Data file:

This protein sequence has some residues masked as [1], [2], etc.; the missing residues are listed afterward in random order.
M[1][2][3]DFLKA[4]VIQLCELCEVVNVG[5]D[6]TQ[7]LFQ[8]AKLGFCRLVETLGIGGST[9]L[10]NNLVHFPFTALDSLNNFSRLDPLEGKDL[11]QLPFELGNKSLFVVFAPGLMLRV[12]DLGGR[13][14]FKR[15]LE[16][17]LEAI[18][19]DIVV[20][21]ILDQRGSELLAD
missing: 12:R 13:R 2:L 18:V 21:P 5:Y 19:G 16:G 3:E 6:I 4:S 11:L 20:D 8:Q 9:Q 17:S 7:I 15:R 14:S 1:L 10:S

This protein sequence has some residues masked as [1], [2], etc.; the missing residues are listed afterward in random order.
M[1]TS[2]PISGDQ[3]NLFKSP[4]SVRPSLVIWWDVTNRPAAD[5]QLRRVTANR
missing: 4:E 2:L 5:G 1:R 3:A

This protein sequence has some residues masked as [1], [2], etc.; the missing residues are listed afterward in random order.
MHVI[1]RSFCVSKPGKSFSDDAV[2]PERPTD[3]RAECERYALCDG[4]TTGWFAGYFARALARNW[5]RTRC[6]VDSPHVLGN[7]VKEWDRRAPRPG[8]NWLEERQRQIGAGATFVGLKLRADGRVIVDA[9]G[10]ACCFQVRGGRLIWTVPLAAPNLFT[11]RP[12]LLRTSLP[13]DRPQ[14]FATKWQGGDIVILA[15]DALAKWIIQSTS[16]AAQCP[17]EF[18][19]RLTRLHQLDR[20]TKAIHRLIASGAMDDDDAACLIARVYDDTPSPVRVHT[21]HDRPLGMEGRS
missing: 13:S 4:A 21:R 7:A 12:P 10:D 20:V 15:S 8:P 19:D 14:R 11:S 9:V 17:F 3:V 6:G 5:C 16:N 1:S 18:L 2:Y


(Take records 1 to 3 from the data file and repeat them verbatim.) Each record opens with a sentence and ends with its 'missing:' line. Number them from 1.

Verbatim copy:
This protein sequence has some residues masked as [1], [2], etc.; the missing residues are listed afterward in random order.
M[1][2][3]DFLKA[4]VIQLCELCEVVNVG[5]D[6]TQ[7]LFQ[8]AKLGFCRLVETLGIGGST[9]L[10]NNLVHFPFTALDSLNNFSRLDPLEGKDL[11]QLPFELGNKSLFVVFAPGLMLRV[12]DLGGR[13][14]FKR[15]LE[16][17]LEAI[18][19]DIVV[20][21]ILDQRGSELLAD
missing: 12:R 13:R 2:L 18:V 21:P 5:Y 19:G 16:G 3:E 6:I 4:S 11:L 20:D 8:Q 9:Q 17:S 7:I 15:R 14:S 1:L 10:S

This protein sequence has some residues masked as [1], [2], etc.; the missing residues are listed afterward in random order.
M[1]TS[2]PISGDQ[3]NLFKSP[4]SVRPSLVIWWDVTNRPAAD[5]QLRRVTANR
missing: 4:E 2:L 5:G 1:R 3:A

This protein sequence has some residues masked as [1], [2], etc.; the missing residues are listed afterward in random order.
MHVI[1]RSFCVSKPGKSFSDDAV[2]PERPTD[3]RAECERYALCDG[4]TTGWFAGYFARALARNW[5]RTRC[6]VDSPHVLGN[7]VKEWDRRAPRPG[8]NWLEERQRQIGAGATFVGLKLRADGRVIVDA[9]G[10]ACCFQVRGGRLIWTVPLAAPNLFT[11]RP[12]LLRTSLP[13]DRPQ[14]FATKWQGGDIVILA[15]DALAKWIIQSTS[16]AAQCP[17]EF[18][19]RLTRLHQLDR[20]TKAIHRLIASGAMDDDDAACLIARVYDDTPSPVRVHT[21]HDRPLGMEGRS
missing: 13:S 4:A 21:R 7:A 12:P 10:D 20:V 15:S 8:P 19:D 14:R 11:S 9:V 17:F 3:V 6:G 5:C 16:N 1:S 18:L 2:Y